Listen to the passion, conviction and hunger! Speaking to 17 friends in his apartment to introduce Alibaba, Ma was already laying out plans to take on the global internet players of the day back then:
Swim for the bigger pond:
“I’ve always said our competitors are not domestic websites, but overseas websites. Our competitors are not in China, but in America’s Silicon Valley.”
Believe in yourself:
“Chinese brains are just as good as [Americans]. All of our brains are just as good as theirs… If we are a good team and know what we want to do, one of us can defeat ten of them. We can beat government agencies and big famous companies because of our innovative spirit.”
Commit to paying the price of hard work:
“We need to learn the hard working spirit of Silicon Valley. If we go to work at 8am and go home at 5pm… Alibaba will never succeed… We will have to pay a painful price in the next 3 to 5 years. It is the only we way can succeed.”
All this was way before the worldwide fame; becoming the first mainland Chinese entrepreneur to appear on the cover of Forbes; becoming the richest man in China and 18th richest person in the world (with an estimated net worth of $24.1 billion); or the world’s biggest IPO.
My friend Gabey recently wrote a helpful article in PR Week featuring the kind of validation every communications professional seeks after: No matter the economic outlook, there will always be a place for the communications function in an organisation.
This was according to Wendy Heng, associate director for sales & marketing at Robert Walters Singapore, a specialist recruitment firm. She said, “In good times or bad, you’re still going to need a communications practitioner in-house,” adding, “It is a necessary and stable function in most companies and I’ve never seen a huge rise or fall in the number of positions.”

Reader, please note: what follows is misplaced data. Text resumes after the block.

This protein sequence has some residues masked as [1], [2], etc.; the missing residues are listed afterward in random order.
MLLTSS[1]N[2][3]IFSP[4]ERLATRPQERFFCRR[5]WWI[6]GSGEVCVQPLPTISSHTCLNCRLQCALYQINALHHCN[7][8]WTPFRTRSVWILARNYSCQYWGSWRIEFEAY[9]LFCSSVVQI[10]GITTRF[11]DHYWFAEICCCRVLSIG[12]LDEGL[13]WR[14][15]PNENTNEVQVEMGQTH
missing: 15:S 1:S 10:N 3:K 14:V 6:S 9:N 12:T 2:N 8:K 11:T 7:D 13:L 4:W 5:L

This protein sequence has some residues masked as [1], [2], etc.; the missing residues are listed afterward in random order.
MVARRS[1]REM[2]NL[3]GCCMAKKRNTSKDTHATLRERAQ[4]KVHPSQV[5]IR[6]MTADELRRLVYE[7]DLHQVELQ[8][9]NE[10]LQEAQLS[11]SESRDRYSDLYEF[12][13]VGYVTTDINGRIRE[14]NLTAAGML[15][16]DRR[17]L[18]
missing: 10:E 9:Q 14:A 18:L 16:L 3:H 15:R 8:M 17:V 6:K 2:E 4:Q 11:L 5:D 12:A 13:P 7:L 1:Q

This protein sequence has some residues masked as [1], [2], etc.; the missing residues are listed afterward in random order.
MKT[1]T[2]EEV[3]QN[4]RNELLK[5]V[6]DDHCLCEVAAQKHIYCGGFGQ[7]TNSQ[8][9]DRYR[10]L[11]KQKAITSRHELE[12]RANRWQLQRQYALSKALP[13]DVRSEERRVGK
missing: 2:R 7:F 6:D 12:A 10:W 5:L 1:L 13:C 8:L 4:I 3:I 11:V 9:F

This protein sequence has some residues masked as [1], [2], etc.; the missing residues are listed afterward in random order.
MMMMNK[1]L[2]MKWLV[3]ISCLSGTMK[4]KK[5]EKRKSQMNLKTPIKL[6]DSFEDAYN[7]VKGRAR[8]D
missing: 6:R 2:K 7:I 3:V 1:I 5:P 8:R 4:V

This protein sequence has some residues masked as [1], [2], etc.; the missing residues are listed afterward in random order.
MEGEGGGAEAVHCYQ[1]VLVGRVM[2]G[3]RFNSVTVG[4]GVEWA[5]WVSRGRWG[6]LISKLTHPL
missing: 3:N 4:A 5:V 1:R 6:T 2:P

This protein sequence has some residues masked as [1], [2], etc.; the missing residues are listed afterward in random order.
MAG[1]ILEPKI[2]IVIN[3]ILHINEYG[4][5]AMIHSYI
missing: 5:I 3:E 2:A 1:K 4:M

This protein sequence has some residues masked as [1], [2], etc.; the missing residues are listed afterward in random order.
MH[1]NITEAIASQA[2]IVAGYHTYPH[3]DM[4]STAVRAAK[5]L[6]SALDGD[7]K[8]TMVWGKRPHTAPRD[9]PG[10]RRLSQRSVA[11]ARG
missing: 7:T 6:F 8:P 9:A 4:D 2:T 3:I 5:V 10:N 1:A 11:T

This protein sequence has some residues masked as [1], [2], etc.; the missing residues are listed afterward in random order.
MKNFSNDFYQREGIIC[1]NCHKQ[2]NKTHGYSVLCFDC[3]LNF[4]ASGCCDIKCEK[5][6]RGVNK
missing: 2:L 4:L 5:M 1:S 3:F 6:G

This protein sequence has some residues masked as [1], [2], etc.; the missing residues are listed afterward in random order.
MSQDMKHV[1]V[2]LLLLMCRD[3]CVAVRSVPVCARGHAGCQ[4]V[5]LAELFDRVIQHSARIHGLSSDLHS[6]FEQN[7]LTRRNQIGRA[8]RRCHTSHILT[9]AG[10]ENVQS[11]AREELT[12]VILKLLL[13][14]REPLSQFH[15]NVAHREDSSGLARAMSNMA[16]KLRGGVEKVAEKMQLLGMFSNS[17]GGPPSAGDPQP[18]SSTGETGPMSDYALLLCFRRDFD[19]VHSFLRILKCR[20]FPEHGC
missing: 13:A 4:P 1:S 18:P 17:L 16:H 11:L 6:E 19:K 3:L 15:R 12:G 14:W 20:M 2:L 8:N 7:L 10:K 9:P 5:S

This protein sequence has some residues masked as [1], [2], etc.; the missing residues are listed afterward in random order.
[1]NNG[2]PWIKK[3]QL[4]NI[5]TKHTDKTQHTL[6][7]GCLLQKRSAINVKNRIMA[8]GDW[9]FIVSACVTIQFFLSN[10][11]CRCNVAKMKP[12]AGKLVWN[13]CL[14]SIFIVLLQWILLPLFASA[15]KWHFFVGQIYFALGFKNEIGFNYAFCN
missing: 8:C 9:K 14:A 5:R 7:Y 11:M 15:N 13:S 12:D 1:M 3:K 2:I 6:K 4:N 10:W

She observed that comms staff tend to escape restructuring or cost-cutting measures because they are viewed as a necessity. She added that if a company does undergo cost-cutting measures, communications roles are typically shielded, as it is one of those functions recognised as a necessity rather than a luxury.
“There is always going to be need for it because how you could not have someone look after external outreach or crisis communications?” she said.
However, while the comms sector is quite stable, it is also a double-edged sword as in-house teams are not big to begin with. “They’re always stretched too thin with a limit to how much external agencies can do. So while its stable, it is also not seen as revenue-generating function so it’s hard to justify additions to the head count – In contrast, the sales function is easier to justify.”
In the same article, Robert Walters’ also shared the findings from their latest annual Global Salary Survey last week. Data published suggested that salaries are expected to remain relatively flat in 2016, though candidates with in-demand skills can anticipate an average salary increment of 10 to 20 percent when switching jobs.
The following are some excerpted salaries from around Asia, from the Robert Walters Global Salary Survey. Salaries are listed in USD per annum, converted from local currencies.